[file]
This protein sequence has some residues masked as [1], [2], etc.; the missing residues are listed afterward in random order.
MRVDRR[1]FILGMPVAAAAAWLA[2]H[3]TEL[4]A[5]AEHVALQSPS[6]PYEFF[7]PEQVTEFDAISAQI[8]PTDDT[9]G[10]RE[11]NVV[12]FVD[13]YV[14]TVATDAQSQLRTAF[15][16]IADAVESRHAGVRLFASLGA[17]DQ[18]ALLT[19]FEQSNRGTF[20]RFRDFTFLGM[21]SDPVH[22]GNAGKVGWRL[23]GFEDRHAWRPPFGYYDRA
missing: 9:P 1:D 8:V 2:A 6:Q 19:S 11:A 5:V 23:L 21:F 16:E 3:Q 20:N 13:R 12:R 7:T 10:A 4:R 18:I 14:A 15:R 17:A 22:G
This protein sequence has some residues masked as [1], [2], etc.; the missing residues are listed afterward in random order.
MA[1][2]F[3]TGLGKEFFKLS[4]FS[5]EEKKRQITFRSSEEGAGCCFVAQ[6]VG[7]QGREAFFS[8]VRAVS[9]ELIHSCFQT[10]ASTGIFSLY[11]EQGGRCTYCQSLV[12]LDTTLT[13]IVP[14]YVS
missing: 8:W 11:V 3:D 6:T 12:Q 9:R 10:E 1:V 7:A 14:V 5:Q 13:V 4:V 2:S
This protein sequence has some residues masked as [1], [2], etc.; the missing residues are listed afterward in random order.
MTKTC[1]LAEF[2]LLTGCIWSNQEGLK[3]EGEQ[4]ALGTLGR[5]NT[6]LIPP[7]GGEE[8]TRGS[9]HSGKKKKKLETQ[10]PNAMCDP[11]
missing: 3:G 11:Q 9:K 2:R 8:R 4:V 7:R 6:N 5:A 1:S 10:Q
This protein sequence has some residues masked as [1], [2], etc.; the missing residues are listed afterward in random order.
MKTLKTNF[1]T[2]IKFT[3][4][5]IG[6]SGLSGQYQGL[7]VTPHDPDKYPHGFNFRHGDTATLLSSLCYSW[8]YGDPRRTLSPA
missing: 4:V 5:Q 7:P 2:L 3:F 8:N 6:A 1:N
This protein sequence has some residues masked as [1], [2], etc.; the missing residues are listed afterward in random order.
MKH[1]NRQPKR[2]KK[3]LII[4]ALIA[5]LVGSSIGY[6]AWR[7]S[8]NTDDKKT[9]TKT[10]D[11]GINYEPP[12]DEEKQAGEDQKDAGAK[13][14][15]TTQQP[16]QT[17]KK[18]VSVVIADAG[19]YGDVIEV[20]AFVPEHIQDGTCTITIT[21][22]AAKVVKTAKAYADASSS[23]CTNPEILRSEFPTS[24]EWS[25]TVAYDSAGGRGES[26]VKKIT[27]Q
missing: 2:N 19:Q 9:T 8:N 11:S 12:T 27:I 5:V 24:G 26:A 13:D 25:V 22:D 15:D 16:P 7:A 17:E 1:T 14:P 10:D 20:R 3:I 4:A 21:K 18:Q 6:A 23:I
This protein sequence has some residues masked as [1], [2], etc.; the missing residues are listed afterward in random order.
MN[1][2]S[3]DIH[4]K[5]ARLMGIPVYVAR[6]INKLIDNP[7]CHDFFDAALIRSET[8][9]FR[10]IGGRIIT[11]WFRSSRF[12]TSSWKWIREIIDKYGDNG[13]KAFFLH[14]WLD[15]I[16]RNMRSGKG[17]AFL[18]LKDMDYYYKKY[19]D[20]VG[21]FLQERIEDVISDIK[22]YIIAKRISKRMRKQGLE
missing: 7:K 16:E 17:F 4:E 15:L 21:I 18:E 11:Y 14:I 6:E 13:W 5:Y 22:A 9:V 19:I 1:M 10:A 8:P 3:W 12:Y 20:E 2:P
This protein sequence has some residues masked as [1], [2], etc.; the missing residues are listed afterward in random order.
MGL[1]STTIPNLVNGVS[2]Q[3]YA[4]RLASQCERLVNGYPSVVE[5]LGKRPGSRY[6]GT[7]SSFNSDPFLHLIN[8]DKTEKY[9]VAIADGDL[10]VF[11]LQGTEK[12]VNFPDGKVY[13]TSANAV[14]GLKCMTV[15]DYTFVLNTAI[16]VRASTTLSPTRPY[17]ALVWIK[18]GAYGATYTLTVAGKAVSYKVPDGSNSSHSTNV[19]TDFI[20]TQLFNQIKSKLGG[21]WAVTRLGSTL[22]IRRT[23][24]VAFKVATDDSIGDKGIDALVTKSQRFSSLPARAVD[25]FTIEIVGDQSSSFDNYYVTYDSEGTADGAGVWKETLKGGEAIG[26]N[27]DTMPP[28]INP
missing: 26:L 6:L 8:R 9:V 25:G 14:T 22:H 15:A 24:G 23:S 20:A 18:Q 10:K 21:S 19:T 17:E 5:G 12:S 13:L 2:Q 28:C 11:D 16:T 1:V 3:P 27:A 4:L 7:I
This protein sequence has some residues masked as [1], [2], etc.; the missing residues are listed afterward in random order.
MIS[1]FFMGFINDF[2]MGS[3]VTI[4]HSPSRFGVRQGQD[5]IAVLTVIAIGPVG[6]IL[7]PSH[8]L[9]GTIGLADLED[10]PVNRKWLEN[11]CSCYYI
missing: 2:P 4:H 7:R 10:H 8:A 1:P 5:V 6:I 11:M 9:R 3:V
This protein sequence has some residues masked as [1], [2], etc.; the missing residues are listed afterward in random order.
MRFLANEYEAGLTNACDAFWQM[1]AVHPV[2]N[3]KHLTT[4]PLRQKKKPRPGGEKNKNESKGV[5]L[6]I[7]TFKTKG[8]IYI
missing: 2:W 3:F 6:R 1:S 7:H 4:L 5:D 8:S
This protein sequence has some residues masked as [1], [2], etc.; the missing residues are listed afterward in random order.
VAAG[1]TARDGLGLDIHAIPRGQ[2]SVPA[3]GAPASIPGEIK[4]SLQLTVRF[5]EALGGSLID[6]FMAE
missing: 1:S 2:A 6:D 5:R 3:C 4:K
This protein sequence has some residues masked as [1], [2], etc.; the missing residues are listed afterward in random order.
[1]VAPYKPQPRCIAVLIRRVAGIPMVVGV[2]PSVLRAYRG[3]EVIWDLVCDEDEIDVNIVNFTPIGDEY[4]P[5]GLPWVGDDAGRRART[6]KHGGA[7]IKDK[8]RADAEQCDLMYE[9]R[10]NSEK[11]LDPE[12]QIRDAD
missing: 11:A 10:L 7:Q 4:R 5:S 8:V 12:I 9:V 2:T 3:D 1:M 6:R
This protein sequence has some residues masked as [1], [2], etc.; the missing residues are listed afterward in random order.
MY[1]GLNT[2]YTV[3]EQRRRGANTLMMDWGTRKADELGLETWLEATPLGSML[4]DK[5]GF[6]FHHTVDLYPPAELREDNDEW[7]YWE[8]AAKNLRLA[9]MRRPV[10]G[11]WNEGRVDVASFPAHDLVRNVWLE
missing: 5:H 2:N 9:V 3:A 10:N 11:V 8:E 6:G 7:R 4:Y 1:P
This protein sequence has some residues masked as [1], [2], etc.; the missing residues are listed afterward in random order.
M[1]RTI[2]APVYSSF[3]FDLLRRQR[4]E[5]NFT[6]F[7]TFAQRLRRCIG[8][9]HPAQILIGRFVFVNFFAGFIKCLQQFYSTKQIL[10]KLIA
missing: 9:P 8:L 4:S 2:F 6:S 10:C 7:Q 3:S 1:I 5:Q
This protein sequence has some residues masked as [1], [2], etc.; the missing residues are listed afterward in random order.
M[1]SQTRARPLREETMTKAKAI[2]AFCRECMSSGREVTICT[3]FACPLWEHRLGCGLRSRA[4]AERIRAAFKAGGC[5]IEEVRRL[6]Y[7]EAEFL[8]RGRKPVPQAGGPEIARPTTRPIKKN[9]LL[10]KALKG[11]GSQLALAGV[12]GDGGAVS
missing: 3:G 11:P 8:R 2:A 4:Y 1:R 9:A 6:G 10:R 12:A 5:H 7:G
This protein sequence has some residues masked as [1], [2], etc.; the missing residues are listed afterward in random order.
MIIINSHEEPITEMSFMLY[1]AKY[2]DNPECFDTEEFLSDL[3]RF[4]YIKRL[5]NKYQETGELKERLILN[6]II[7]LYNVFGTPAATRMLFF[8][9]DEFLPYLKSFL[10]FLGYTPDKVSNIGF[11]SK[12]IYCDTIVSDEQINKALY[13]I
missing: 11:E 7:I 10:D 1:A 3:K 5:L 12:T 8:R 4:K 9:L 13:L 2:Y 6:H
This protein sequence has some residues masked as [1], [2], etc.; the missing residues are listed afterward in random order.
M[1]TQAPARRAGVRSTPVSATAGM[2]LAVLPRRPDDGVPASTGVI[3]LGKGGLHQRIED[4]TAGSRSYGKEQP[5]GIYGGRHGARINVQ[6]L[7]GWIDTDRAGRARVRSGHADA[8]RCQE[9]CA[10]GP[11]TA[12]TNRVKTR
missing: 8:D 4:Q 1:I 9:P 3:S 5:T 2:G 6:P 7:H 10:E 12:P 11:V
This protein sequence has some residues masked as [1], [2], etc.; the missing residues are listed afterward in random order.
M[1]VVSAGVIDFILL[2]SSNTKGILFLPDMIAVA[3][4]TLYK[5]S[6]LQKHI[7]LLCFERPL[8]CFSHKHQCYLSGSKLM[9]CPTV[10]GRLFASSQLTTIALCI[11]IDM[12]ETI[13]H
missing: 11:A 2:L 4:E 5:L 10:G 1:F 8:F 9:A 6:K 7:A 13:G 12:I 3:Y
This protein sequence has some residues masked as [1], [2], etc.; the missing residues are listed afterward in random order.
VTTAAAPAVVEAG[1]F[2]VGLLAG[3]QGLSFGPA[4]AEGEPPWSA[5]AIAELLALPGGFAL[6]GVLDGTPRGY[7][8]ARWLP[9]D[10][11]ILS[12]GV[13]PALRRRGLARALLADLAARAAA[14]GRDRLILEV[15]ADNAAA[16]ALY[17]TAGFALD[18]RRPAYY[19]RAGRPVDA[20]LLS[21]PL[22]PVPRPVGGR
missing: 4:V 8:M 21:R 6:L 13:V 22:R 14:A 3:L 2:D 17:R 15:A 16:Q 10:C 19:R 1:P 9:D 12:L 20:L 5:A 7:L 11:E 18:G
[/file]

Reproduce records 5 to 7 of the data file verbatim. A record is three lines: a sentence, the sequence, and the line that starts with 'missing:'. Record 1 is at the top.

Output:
This protein sequence has some residues masked as [1], [2], etc.; the missing residues are listed afterward in random order.
MKH[1]NRQPKR[2]KK[3]LII[4]ALIA[5]LVGSSIGY[6]AWR[7]S[8]NTDDKKT[9]TKT[10]D[11]GINYEPP[12]DEEKQAGEDQKDAGAK[13][14][15]TTQQP[16]QT[17]KK[18]VSVVIADAG[19]YGDVIEV[20]AFVPEHIQDGTCTITIT[21][22]AAKVVKTAKAYADASSS[23]CTNPEILRSEFPTS[24]EWS[25]TVAYDSAGGRGES[26]VKKIT[27]Q
missing: 2:N 19:Q 9:T 8:N 11:S 12:T 27:I 5:V 24:G 26:A 13:D 25:V 22:D 15:D 16:P 7:A 17:E 1:T 14:P 10:D 20:R 3:I 4:A 21:K 18:Q 6:A 23:I
This protein sequence has some residues masked as [1], [2], etc.; the missing residues are listed afterward in random order.
MN[1][2]S[3]DIH[4]K[5]ARLMGIPVYVAR[6]INKLIDNP[7]CHDFFDAALIRSET[8][9]FR[10]IGGRIIT[11]WFRSSRF[12]TSSWKWIREIIDKYGDNG[13]KAFFLH[14]WLD[15]I[16]RNMRSGKG[17]AFL[18]LKDMDYYYKKY[19]D[20]VG[21]FLQERIEDVISDIK[22]YIIAKRISKRMRKQGLE
missing: 7:K 16:E 17:F 4:E 15:L 21:I 18:E 11:Y 14:I 6:E 13:W 5:Y 22:A 9:V 19:I 1:M 10:A 8:P 3:W 12:Y 20:E 2:P
This protein sequence has some residues masked as [1], [2], etc.; the missing residues are listed afterward in random order.
MGL[1]STTIPNLVNGVS[2]Q[3]YA[4]RLASQCERLVNGYPSVVE[5]LGKRPGSRY[6]GT[7]SSFNSDPFLHLIN[8]DKTEKY[9]VAIADGDL[10]VF[11]LQGTEK[12]VNFPDGKVY[13]TSANAV[14]GLKCMTV[15]DYTFVLNTAI[16]VRASTTLSPTRPY[17]ALVWIK[18]GAYGATYTLTVAGKAVSYKVPDGSNSSHSTNV[19]TDFI[20]TQLFNQIKSKLGG[21]WAVTRLGSTL[22]IRRT[23][24]VAFKVATDDSIGDKGIDALVTKSQRFSSLPARAVD[25]FTIEIVGDQSSSFDNYYVTYDSEGTADGAGVWKETLKGGEAIG[26]N[27]DTMPP[28]INP
missing: 26:L 6:L 8:R 9:V 25:G 14:T 22:H 15:A 24:G 23:S 20:A 18:Q 10:K 21:S 19:T 17:E 5:G 12:S 13:L 2:Q 28:C 11:D 16:T 1:V 3:P 27:A 4:L 7:I